The Secret to Changing Eating Behavior, for Good
To change eating behaviors in a lasting way, you must understand what is driving your desire to change. In our culture, we see two main motivators for people making changes to the way they eat: Wanting to be good and wanting to look good. Both tend to be good-enough motivators in the beginning, but they never hold up for long. Here’s why—and info on the type of motivation that does stand the test of time.
Wanting to “Be Good”
More than ever before eating has become such a moral behavior. How many times have you heard the phrase, “sinful indulgence” about a food? Since when is chocolate a moral issue?
Foods have been labeled “good” or “bad” for a long time. Unfortunately, that type of black-and-white, good-or-evil labeling of food also extends to the people who eat it. If you’re not eating clean, then are you dirty? Through this twisted moral lens, eating behavior becomes about who you are, not just what you put in your mouth.
This is especially true for people who are also dealing with the stigma of having larger bodies. There is a widely accepted myth that if you live in a larger-than-average body, you have somehow failed. Feelings of shame can be pervasive. If you’re motivated to change your behavior because of shame that has permeated your being, you are seeking acceptance from others.
But what you need is acceptance from yourself.
I have never known anyone who took the time to take care of themselves when they don’t care about themselves. More often, I see people punishing themselves with food (or a lack of it), especially when they feel they have failed to “be good.”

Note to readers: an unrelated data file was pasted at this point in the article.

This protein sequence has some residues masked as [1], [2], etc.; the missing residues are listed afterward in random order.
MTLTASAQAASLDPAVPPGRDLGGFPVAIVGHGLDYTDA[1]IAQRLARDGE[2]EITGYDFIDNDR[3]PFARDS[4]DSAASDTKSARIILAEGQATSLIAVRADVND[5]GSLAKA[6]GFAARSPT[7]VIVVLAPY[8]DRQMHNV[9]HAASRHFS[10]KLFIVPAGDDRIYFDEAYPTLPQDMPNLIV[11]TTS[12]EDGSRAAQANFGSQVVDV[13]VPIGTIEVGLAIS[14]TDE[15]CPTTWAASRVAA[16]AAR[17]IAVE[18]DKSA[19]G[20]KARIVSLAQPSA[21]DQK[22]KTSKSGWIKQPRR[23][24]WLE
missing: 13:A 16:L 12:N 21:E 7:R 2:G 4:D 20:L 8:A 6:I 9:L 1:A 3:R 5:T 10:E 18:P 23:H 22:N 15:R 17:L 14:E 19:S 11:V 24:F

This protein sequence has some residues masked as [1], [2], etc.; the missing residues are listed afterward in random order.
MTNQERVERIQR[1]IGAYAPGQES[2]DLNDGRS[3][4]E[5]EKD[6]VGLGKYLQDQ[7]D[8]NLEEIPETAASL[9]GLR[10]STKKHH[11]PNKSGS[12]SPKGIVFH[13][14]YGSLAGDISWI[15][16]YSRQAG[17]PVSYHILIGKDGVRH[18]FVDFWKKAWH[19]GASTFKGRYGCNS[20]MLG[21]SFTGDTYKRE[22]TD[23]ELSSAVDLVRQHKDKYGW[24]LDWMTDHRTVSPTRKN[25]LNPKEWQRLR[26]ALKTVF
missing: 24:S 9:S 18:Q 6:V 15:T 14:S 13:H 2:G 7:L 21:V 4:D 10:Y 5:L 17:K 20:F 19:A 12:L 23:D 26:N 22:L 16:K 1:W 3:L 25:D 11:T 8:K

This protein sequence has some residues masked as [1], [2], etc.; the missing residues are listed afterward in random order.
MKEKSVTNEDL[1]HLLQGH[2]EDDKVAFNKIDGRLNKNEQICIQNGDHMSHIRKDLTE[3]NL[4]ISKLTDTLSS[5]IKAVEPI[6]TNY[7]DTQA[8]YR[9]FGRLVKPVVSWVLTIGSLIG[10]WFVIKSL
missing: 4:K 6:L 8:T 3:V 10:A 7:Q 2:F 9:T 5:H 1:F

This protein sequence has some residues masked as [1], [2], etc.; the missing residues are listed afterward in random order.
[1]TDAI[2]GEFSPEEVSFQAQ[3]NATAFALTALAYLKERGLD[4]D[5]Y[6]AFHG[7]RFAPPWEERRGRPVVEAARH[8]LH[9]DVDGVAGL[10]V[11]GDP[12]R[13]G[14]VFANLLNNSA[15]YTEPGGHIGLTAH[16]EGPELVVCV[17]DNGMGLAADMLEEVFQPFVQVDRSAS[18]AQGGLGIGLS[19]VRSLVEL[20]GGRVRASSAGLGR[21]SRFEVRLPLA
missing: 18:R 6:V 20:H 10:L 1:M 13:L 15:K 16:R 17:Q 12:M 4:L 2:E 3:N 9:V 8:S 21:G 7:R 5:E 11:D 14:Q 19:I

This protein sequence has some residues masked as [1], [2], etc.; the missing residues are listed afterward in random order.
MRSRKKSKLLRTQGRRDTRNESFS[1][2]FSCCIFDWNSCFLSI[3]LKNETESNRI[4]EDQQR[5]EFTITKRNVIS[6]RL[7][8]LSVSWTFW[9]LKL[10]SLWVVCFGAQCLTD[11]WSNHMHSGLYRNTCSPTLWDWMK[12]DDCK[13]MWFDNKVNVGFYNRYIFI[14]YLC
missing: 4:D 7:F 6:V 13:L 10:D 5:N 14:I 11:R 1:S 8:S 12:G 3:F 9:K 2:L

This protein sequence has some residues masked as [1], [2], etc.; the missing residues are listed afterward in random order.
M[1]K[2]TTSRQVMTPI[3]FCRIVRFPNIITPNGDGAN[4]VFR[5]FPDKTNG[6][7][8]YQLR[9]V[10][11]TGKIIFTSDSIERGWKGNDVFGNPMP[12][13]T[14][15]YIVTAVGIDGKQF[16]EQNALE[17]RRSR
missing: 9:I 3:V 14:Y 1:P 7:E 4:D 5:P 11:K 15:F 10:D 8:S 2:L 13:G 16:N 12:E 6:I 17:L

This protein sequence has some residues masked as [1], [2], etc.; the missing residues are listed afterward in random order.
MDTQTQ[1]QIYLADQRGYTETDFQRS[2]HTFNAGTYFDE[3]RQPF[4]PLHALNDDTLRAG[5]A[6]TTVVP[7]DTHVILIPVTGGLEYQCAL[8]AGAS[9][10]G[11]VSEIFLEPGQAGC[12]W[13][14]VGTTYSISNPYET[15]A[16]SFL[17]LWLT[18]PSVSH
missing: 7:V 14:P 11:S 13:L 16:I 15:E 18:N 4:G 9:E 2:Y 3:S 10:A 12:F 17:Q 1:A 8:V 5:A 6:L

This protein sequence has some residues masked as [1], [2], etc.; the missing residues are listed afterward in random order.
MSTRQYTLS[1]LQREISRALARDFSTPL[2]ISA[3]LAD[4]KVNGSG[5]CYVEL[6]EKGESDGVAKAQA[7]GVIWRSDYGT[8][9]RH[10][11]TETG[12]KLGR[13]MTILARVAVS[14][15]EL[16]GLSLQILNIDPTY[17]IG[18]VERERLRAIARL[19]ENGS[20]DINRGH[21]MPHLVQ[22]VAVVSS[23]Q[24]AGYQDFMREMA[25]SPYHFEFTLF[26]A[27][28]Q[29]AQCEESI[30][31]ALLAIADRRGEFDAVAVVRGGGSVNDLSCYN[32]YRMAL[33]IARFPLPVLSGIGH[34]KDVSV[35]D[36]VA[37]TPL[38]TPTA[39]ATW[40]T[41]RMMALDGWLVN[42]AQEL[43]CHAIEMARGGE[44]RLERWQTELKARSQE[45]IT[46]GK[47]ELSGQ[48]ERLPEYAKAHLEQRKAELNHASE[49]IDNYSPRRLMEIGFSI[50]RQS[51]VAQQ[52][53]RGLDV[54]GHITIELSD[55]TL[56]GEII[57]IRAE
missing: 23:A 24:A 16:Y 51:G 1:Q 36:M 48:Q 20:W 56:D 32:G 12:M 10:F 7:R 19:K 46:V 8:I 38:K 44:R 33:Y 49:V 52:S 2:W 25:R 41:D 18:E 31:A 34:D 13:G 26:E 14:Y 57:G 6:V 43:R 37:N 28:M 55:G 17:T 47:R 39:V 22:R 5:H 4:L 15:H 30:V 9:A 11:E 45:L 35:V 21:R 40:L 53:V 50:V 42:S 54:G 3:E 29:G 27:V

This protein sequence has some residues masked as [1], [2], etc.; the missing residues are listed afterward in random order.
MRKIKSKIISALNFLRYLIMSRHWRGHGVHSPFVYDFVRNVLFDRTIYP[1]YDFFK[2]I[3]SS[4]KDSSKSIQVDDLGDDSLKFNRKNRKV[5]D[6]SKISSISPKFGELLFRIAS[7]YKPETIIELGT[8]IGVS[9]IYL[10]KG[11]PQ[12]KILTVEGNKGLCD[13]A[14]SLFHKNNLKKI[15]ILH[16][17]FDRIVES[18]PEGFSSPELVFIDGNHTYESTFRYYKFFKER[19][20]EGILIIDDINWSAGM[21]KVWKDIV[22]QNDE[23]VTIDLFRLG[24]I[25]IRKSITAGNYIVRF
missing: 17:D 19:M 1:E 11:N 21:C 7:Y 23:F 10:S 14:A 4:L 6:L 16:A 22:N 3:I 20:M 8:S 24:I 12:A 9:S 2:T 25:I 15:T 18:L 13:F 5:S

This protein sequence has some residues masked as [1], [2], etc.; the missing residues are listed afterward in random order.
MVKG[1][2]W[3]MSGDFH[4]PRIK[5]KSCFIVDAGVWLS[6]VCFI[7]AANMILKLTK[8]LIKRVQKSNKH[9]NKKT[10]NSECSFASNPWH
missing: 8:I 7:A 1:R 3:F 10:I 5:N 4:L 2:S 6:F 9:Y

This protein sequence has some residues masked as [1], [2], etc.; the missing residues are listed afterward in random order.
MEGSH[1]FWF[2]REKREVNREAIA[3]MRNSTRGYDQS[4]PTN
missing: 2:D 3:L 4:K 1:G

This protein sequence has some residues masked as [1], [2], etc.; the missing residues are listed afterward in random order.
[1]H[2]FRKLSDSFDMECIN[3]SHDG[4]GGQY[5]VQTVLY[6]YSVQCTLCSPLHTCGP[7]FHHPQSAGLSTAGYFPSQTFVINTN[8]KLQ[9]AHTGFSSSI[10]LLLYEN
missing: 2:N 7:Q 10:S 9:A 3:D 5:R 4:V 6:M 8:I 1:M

Shame—whether it comes from inside yourself or from others—is not a good motivator. That’s because a natural response to shame is anger. Getting mad and rebelling is one way the powerless (and shamed) can feel powerful. Some call it rebellion, others call it sabotage. It is the inner drive that tells you “you can” when everyone else tells you “you can’t.”
We have been sold out to the 65-billion-dollar diet (or clean food) industry that sends the message we can’t trust ourselves with food, and that we need to pay them to tell us how to eat. When faced with these shaming rules, we say, “I can eat anything I want, and I will!” It’s a natural response, but one that can simply reinforce the shame spiral we’re trying to escape.
Wanting to “Look Good”
The second big reason people often want to change their eating habits is to look “good.” And the definition of “good” is usually driven by our society’s thin ideal — the notion that thinness defines beauty and health.
As a result, too many of us regularly attempt to change our body size or our weight. Sometimes we do it in the name of health because we’re routinely told that we need to lose weight to be healthy. But our best laid plans to do this are often made with our bellies full, or as was the case with me, my hand in a bag of chips. The planning sessions frequently take place on Sundays or the eve of a new month or year. Or, the calendar comes out, weeks are counted back from a special event for which we want to “look our best” and a formula involving points, or calories in and calories out, or daily steps is used to define our course of action.
We set out eagerly on the new plan and do just fine—until, that is, we hit a moment of being totally stressed out.
You see, we can’t effectively use our executive brain function—the parts that are able to reason and weigh evidence and make fact-based decisions—during difficult moments. Our brain’s default to neural pathways laid down by fear and other emotions. We succumb because we are not thinking about our new 12-week goal; we are thinking about surviving right now, and we will start again….tomorrow.